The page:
Emmet County Recycling offers three levels of service for your event. Call us today at 348-0640 to discuss the details of your event, or fill out the form below and email it back to email@example.com! Once your event reservation form is confirmed, someone in the office will contact you to coordinate the pick-up/delivery of the recycling infrastructure for your event.
Working towards a zero waste event can help you reduce your garbage costs, can contribute to your brand (over 80% of Emmet County households recycle!), and can set an example for other events in our community.
Whether you’re planning a potluck for members of a group or the most elegant catered wedding, please contact us 2-3 months in advance of your event. This will allow time to think your waste situation through, identify supplies needed, and coordinate with everyone involved.
This also helps ensure we are able to help you out with your event: Each year our calendar fills up with event recycling requests, and we want to ensure we have the resources for your event too!
Most of the waste at events is generally associated with food, be it packaging, serving ware, or actual food scraps.
The food itself:
Buy in food in bulk to reduce quantity of single use/single serving packages
Buffets are notoriously wasteful because bowls and trays are refilled to keep them looking attractive and, offered abundance and variety, people often put far more than they can eat on their plate. Consider limiting the number of items and displaying them in smaller containers to reduce the amount of food that will be waste. If it fits the style of your event, be prepared with “take out” containers so the guests can take home some of the leftovers.
A little forethought goes a long way in reducing the waste an event generates. When creating your menu, think about how each food will be served and the serviceware. If you are working with caterers, food trucks or other vendors, let them know that reducing waste is one of your priorities.
If small bites are going to be served at the event, make sure whatever they are served in is compostable. This is because small plastic items such as little cups and utensils are too small to recycle. Avoid plastic skewers and frilled toothpicks.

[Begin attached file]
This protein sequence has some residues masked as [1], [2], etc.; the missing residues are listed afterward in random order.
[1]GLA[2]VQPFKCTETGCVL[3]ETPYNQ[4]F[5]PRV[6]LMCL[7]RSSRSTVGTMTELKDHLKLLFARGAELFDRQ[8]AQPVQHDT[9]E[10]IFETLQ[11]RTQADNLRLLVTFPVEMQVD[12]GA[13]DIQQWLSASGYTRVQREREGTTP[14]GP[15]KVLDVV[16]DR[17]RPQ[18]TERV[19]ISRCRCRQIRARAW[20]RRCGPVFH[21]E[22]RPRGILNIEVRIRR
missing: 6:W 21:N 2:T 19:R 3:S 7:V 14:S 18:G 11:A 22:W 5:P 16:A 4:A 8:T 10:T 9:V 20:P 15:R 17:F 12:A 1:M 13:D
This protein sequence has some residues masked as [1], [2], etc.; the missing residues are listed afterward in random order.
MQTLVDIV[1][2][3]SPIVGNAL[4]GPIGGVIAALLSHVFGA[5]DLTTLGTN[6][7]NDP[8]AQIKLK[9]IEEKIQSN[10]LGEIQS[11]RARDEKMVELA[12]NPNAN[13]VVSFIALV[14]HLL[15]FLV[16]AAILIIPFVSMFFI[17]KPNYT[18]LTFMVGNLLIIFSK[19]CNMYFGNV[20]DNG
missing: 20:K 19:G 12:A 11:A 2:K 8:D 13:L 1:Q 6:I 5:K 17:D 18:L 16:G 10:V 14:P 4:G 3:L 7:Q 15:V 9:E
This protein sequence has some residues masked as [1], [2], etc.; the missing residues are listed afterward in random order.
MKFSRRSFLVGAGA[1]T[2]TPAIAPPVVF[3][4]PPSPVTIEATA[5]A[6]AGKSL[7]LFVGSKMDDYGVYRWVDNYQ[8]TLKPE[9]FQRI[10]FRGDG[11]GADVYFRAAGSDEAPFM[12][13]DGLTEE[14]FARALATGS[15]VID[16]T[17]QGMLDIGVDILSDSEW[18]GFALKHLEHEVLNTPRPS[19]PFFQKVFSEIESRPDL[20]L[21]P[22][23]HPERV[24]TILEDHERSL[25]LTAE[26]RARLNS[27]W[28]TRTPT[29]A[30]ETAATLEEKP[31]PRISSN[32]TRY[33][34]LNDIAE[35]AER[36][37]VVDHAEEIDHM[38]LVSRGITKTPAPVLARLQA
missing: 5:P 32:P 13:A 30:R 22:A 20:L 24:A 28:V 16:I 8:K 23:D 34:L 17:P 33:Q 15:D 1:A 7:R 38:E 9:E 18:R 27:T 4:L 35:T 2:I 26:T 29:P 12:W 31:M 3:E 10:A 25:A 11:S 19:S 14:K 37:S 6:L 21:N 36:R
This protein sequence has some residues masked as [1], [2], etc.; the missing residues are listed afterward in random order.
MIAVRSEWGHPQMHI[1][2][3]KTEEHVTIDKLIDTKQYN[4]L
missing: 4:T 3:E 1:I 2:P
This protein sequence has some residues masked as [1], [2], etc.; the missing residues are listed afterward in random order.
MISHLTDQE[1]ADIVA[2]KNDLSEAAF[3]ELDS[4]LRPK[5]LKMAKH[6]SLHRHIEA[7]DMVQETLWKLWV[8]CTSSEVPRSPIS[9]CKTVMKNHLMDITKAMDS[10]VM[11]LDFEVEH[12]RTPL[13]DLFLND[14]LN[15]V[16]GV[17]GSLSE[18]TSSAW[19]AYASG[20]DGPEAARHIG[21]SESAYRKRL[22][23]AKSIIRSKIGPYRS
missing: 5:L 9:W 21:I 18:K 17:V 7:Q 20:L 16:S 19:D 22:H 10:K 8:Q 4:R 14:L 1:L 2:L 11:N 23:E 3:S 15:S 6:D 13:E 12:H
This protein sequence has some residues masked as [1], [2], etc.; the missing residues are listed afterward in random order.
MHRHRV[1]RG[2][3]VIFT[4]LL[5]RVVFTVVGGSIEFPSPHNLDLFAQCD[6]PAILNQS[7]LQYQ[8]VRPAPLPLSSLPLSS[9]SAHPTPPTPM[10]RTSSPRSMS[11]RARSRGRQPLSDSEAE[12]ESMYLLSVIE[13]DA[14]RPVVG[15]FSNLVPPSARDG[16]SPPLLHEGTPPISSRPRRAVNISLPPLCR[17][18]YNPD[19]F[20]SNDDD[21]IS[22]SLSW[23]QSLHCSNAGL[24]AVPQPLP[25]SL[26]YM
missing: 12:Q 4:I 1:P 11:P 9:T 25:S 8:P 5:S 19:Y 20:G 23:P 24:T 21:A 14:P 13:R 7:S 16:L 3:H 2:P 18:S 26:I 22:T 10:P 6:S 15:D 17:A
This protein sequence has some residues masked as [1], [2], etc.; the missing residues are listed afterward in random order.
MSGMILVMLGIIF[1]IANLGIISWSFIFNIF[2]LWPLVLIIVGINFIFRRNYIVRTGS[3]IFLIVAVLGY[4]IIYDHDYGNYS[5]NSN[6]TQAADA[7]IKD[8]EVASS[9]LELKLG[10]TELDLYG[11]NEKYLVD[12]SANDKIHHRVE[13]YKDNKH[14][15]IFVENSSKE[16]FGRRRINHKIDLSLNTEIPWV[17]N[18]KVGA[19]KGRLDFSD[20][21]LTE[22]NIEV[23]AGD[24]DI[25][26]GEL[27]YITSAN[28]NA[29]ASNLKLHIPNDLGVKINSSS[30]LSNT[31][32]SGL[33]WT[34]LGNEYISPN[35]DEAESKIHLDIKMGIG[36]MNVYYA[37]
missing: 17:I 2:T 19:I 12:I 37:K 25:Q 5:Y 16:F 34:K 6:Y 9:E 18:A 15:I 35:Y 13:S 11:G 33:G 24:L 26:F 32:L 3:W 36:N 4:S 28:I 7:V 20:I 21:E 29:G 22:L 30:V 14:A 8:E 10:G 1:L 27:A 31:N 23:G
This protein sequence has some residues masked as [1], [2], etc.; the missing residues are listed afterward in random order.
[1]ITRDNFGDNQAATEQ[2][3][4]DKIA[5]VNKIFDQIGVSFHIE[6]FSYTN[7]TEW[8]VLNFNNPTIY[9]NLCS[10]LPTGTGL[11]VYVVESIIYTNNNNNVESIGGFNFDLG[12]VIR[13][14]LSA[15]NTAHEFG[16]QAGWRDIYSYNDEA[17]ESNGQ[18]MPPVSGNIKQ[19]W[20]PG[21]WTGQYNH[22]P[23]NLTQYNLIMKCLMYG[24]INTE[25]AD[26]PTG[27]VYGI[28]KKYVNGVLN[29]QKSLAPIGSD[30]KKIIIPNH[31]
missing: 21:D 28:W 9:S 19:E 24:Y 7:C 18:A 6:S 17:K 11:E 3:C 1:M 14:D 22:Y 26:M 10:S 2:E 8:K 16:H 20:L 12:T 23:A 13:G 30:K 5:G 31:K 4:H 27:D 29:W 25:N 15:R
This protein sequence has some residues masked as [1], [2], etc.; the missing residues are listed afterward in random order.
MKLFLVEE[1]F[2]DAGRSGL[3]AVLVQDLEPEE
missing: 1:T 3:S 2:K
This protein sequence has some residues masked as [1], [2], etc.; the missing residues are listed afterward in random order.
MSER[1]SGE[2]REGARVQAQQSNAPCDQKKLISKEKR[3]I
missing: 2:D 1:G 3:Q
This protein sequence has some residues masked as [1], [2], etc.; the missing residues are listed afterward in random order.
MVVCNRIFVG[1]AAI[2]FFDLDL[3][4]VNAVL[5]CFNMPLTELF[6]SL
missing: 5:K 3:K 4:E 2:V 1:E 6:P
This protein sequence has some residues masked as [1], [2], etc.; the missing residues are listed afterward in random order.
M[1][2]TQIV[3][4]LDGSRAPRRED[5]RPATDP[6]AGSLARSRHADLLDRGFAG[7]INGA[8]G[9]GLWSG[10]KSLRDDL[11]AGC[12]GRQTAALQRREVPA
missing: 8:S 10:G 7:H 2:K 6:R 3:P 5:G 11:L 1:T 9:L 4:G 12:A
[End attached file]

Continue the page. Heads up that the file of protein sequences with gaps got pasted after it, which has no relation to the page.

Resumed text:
Best: Reusables or durables
Beware: consider using compostable plastics only in close consultation with the people who will be composting them. Generally, the composter will need to okay the exact line of compostable plastics you are proposing to use. Many compostable plastics require conditions achieved only at the most advanced commercial composting facilities. Even if you can’t have all reusable serving ware, consider renting flatware for your event.
If you are using disposable products, use plastic or paper but NO STYROFOAM.
Make sure you identify where the garbage, recycling, and food scraps will end up: In fact, it often works well to start backwards: contact local recycling and composting facilities before planning your service-ware so you will know in advance what they can recycle. Keep in mind “back of house” waste and recyclables generated by vendors, educate them and provide bins/buckets/etc and service for its management. Things will be more likely to be handled properly if you use visual cues such as recycling in clear bags and garbage in black bags.
Getting there: How will the compostables, garbage and/or recycling get to their next destinations? Will you haul the garbage and recycling? Will they fit in regular curbside recycling carts on site? Will you contract with Emmet County Recycling to haul the recycling?
Emmet County Recycling is happy to provide customized signage for your event. Experience suggests that signs which fit the following work best:
Pro Tip: if you promote your event as a “green event” people will arrive expecting that there will be recycling bins and be more aware that not everything goes in the garbage. Social media, info printed on the tickets and promotional posters, and media releases are all good places to share that you will be hosting a “zero waste event”
One of the most important pieces of advice for event recycling is to “twin your bins,” meaning pair each recycling bin with a trash can if your event will have materials meant for the landfill. If you know there will be outside products brought in, or will be serving food but not providing composting, it is important that your guests have a place for trash to go so the recycling does not become contaminated.
If your staff/volunteers understand the recycling and composting systems, they can help answer questions and make sure people are properly using the bins. If they are unsure what goes where, you could have a big mess at the end of your event!
By measuring, you will have a baseline and be able to set goals for the following event. Knowing your diversion rates is always helpful when sharing your story too! Post success stories for your attendees to see the difference they made. Send us your stories and we will share it, and maybe use it as a case study!